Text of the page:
12:00 AM
 | 
Dec 12, 2011
 |  BioCentury  |  Strategy

Btk to the future

J&J deviates cancer strategy with commitment to Pharmacyclics Btk compound

Johnson & Johnson says the science and first-mover advantage behind Pharmacyclics Inc.'s Btk inhibitor were interesting enough for the pharma to step outside its focus on the tumor microenvironment - and to justify a $150 million upfront payment. The partners, which will share costs and profits, plan to start Phase III testing of PCI-32765 for B cell malignancies in mid-2012.

J&J has spent several years retooling its oncology R&D organization to focus on projects that disrupt the tumor microenvironment. This initiative has involved in-house changes like adding biomarker and translational medicine groups, and bringing in external assets, such as prostate cancer drug Zytiga abiraterone (see BioCentury, Aug. 30, 2010).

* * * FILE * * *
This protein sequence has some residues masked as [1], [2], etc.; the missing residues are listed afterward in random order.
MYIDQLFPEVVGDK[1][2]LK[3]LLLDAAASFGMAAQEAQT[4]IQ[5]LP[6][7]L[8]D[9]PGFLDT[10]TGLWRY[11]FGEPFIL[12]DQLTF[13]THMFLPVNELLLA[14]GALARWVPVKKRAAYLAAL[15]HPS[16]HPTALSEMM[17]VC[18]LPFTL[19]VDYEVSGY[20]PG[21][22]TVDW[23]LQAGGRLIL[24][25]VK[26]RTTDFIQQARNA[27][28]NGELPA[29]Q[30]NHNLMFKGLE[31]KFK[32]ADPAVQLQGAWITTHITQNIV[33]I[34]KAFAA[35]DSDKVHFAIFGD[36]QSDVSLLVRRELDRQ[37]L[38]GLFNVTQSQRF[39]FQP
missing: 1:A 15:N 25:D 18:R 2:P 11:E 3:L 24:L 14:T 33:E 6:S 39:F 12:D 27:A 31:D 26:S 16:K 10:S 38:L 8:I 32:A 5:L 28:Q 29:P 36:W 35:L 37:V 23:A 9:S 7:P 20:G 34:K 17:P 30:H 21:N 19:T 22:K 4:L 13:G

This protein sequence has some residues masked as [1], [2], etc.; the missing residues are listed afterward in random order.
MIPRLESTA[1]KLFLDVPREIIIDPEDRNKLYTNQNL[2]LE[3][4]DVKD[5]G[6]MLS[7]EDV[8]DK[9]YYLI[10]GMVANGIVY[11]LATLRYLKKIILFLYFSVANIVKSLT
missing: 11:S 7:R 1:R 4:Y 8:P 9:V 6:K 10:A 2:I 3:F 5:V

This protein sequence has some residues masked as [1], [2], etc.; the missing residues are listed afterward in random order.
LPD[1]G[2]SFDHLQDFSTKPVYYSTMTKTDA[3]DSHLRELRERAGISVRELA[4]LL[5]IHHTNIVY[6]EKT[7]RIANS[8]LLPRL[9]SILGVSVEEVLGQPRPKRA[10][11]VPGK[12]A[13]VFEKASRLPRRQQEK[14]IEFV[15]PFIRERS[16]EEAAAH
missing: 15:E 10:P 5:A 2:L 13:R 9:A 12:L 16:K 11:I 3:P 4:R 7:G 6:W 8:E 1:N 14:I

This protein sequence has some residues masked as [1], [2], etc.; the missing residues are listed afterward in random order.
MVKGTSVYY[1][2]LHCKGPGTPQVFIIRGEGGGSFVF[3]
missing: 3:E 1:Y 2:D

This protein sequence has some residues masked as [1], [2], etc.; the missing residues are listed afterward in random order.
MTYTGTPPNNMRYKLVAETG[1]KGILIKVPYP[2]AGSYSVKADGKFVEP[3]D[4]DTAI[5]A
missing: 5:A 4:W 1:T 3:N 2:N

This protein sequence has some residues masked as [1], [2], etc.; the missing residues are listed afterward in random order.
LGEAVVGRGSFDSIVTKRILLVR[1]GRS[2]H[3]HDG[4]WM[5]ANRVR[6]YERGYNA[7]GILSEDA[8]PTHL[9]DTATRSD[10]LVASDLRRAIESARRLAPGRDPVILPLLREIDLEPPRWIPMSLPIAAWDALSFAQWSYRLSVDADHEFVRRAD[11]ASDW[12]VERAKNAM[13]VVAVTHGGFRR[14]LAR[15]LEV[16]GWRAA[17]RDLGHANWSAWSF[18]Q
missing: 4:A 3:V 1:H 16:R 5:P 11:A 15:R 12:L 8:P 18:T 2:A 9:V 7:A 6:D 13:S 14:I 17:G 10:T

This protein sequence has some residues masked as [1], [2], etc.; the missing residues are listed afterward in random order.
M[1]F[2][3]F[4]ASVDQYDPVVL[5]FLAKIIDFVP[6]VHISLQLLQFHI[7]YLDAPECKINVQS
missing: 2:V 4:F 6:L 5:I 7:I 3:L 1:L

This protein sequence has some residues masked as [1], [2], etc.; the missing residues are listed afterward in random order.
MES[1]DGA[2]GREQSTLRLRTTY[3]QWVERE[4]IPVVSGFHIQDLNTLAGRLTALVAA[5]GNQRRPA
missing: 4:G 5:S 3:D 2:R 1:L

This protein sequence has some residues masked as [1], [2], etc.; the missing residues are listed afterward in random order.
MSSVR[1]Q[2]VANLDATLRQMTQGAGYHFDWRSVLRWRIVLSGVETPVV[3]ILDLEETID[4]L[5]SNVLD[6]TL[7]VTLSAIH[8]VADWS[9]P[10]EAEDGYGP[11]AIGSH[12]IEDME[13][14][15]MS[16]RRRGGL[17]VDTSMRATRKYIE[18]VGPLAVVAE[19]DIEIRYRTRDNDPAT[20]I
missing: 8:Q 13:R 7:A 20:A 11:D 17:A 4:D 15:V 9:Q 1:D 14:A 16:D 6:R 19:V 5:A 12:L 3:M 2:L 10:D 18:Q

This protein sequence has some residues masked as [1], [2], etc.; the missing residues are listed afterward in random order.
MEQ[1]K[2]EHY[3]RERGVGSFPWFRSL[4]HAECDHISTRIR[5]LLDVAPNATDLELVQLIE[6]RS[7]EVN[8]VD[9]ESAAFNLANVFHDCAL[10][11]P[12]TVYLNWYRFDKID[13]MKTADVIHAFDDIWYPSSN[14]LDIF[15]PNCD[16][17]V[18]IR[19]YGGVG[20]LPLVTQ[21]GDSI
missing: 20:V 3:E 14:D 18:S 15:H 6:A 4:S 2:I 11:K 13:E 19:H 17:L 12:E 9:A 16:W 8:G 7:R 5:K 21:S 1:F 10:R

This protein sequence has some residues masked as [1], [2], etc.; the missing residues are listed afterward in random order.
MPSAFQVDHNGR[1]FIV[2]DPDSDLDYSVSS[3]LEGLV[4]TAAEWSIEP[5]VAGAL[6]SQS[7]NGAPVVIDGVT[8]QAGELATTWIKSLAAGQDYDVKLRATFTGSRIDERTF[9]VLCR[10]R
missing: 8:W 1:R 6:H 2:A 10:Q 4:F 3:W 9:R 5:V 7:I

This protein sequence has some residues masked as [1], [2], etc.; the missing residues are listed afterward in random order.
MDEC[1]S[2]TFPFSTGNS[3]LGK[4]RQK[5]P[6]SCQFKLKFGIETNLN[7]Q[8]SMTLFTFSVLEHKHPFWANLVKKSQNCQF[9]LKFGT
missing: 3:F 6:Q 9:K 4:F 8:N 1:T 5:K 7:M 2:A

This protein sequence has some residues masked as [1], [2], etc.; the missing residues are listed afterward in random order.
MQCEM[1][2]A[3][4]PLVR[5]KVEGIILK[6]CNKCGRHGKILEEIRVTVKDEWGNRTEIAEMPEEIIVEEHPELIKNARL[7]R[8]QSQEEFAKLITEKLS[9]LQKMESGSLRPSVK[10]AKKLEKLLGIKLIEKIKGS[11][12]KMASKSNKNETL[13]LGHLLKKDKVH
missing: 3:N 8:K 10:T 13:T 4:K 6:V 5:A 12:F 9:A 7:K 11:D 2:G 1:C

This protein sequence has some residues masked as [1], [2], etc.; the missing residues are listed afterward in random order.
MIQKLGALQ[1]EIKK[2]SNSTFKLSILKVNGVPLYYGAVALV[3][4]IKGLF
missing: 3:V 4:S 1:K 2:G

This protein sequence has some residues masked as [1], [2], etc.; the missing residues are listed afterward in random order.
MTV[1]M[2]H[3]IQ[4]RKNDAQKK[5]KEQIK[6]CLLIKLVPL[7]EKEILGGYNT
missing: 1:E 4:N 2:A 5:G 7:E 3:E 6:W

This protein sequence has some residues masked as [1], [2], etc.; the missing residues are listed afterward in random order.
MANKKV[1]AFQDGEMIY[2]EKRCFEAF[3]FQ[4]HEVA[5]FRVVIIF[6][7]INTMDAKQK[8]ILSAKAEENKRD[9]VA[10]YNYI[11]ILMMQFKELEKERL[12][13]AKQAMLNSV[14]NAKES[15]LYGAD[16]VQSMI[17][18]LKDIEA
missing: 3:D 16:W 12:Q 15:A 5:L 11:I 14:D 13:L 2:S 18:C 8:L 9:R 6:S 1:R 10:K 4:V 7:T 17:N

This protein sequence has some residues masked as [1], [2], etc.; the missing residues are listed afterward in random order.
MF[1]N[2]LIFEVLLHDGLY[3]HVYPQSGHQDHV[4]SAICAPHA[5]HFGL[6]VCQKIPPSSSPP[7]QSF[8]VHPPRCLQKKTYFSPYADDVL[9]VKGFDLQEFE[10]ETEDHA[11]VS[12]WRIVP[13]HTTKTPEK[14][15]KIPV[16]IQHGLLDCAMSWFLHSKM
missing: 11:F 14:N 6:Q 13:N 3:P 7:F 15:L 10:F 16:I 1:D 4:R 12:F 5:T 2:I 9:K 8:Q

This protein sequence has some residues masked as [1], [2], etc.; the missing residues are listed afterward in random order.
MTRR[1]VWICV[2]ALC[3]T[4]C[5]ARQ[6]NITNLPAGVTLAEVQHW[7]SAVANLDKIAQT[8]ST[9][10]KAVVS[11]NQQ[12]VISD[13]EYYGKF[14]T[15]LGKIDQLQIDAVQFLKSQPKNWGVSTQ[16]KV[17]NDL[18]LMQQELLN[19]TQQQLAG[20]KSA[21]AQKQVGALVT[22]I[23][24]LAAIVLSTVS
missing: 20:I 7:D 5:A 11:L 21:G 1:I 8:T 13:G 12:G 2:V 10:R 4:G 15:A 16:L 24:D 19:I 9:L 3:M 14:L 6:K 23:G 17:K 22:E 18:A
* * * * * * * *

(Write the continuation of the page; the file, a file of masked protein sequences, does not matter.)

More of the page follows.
However, the pharma has not developed tunnel vision, according to William Hait, J&J's global therapeutic area head for oncology R&D, who has overseen the strategic shift since joining the company in 2007.

"Most of the deals we've done and our internal pipeline are focused on the microenvironment," he told BioCentury. "Our strategy does allow for some wiggle room, but an asset that isn't right in the bull's-eye will have to reach a much higher hurdle of proof."

Hait said J&J made its first major wiggle last week as its Janssen Biotech Inc. unit partnered to develop PCI-32765, a Bruton's tyrosine kinase (Btk) inhibitor. The compound is in Phase II testing for chronic lymphocytic...

Read the full 1119 word article

User Sign in

Trial Subscription

Get a 4-week free trial subscription to BioCentury

Article Purchase

$150 USD
More Info >